13. These programs need to be adequately funded. Frankly the tax structure in this country is as badly cobbled together as the social services are. If everyone paid their fair share of taxes, without exemptions and loopholes, we could all pay taxes at a lesser rate and it would not take two weeks to fill in the tax forms. A simpler system could mean that our fair share could be less than what we may pay today, although some who pay very little might find that they may have to pay more than they did in the past. I find it interesting that there are many famous wealthy people, led by Warren Buffet, who say that they really don’t mind paying more if it will help those in need and help the country.
14. Clearly the problem with entitlements is not the idea of society looking out for those who are in need; it is in the way our country has slapped together the system that is in place today. We must first affirm our vow to look after the weakest elements of society, an oath that their very lives depend upon. We should also take a new vow to be more deliberate in the way we provide for those in need and in the way we pay for them. In this manner we can fulfill our obligations to the elderly, poor, and defenseless in our communities and we can honestly fulfill our financial obligations to our country. The path to this kind of change will be long, hard and we must be persistent but the rewards for ourselves, for society and for those in need more than pay for the time and energy they may require. Let us live up to our commitments but let us do it smarter, better and fairly.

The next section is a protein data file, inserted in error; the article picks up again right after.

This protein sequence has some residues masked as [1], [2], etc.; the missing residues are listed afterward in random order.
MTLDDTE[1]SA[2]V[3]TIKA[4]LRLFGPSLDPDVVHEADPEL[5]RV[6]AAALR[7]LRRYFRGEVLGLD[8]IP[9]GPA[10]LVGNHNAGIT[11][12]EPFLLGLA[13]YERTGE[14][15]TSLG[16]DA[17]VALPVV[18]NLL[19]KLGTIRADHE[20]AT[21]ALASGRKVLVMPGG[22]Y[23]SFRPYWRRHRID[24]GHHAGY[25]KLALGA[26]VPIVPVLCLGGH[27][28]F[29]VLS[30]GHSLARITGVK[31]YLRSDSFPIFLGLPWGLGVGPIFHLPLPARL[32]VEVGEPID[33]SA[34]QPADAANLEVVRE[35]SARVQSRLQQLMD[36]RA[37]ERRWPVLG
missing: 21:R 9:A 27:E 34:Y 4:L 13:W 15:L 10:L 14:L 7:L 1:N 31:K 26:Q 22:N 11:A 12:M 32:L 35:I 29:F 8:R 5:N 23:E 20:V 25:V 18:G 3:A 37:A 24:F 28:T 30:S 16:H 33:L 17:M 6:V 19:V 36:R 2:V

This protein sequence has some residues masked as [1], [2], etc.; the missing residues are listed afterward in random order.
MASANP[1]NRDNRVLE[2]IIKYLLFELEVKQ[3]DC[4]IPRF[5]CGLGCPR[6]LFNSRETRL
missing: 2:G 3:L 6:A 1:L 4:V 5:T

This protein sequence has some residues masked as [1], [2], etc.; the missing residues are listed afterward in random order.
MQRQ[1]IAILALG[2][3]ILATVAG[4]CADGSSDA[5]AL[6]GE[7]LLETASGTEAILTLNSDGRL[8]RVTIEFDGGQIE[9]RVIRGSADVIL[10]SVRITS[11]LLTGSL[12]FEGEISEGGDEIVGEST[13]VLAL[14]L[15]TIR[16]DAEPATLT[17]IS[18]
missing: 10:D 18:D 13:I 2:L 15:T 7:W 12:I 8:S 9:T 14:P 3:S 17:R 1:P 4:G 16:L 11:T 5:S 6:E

May God grant us the wisdom, faith and endurance to see our society change each day for the betterment of all citizens as we say….AMEN AND SHABBAT SHALOM